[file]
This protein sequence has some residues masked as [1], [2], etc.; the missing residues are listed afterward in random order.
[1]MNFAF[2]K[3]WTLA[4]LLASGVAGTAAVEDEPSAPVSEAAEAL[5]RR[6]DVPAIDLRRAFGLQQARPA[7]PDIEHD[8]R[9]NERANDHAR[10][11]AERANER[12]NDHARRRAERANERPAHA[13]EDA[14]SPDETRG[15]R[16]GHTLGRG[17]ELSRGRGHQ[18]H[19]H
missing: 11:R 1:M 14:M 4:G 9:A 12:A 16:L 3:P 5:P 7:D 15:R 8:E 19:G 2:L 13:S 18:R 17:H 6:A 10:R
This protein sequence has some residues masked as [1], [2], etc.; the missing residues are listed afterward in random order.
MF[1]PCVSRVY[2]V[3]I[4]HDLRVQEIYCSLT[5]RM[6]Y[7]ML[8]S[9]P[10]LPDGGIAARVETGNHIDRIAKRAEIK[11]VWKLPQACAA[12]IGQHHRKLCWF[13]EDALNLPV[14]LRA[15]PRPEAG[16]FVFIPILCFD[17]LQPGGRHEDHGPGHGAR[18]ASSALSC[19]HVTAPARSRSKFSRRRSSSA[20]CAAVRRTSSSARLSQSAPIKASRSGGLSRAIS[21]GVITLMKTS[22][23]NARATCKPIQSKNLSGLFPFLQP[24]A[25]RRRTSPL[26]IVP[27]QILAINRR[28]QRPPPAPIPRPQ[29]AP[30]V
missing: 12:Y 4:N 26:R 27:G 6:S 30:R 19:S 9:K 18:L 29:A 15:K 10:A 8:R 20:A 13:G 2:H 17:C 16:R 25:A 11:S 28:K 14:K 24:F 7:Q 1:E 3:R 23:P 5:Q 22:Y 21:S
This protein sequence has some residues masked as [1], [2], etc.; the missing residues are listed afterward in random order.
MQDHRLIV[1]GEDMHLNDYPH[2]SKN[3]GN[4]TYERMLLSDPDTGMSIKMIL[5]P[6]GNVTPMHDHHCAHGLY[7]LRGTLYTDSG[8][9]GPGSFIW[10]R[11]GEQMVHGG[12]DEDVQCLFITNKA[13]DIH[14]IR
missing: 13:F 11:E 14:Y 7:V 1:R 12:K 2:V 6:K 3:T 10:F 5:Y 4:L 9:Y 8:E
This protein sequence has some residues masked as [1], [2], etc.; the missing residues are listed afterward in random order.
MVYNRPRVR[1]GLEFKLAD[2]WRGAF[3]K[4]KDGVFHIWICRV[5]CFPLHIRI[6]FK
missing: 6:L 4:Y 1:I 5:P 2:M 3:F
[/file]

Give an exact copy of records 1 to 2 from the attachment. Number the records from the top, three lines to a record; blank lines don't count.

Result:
This protein sequence has some residues masked as [1], [2], etc.; the missing residues are listed afterward in random order.
[1]MNFAF[2]K[3]WTLA[4]LLASGVAGTAAVEDEPSAPVSEAAEAL[5]RR[6]DVPAIDLRRAFGLQQARPA[7]PDIEHD[8]R[9]NERANDHAR[10][11]AERANER[12]NDHARRRAERANERPAHA[13]EDA[14]SPDETRG[15]R[16]GHTLGRG[17]ELSRGRGHQ[18]H[19]H
missing: 11:R 1:M 14:M 4:G 9:A 12:A 16:L 3:P 5:P 7:D 15:R 8:E 19:G 2:L 13:S 18:R 17:H 6:A 10:R
This protein sequence has some residues masked as [1], [2], etc.; the missing residues are listed afterward in random order.
MF[1]PCVSRVY[2]V[3]I[4]HDLRVQEIYCSLT[5]RM[6]Y[7]ML[8]S[9]P[10]LPDGGIAARVETGNHIDRIAKRAEIK[11]VWKLPQACAA[12]IGQHHRKLCWF[13]EDALNLPV[14]LRA[15]PRPEAG[16]FVFIPILCFD[17]LQPGGRHEDHGPGHGAR[18]ASSALSC[19]HVTAPARSRSKFSRRRSSSA[20]CAAVRRTSSSARLSQSAPIKASRSGGLSRAIS[21]GVITLMKTS[22][23]NARATCKPIQSKNLSGLFPFLQP[24]A[25]RRRTSPL[26]IVP[27]QILAINRR[28]QRPPPAPIPRPQ[29]AP[30]V
missing: 12:Y 4:N 26:R 27:G 6:S 30:R 19:S 9:K 18:L 29:A 15:K 10:A 8:R 20:A 13:G 2:H 17:C 16:R 25:A 11:S 28:K 14:K 24:F 7:Q 1:E 3:R 23:P 5:Q 22:Y 21:S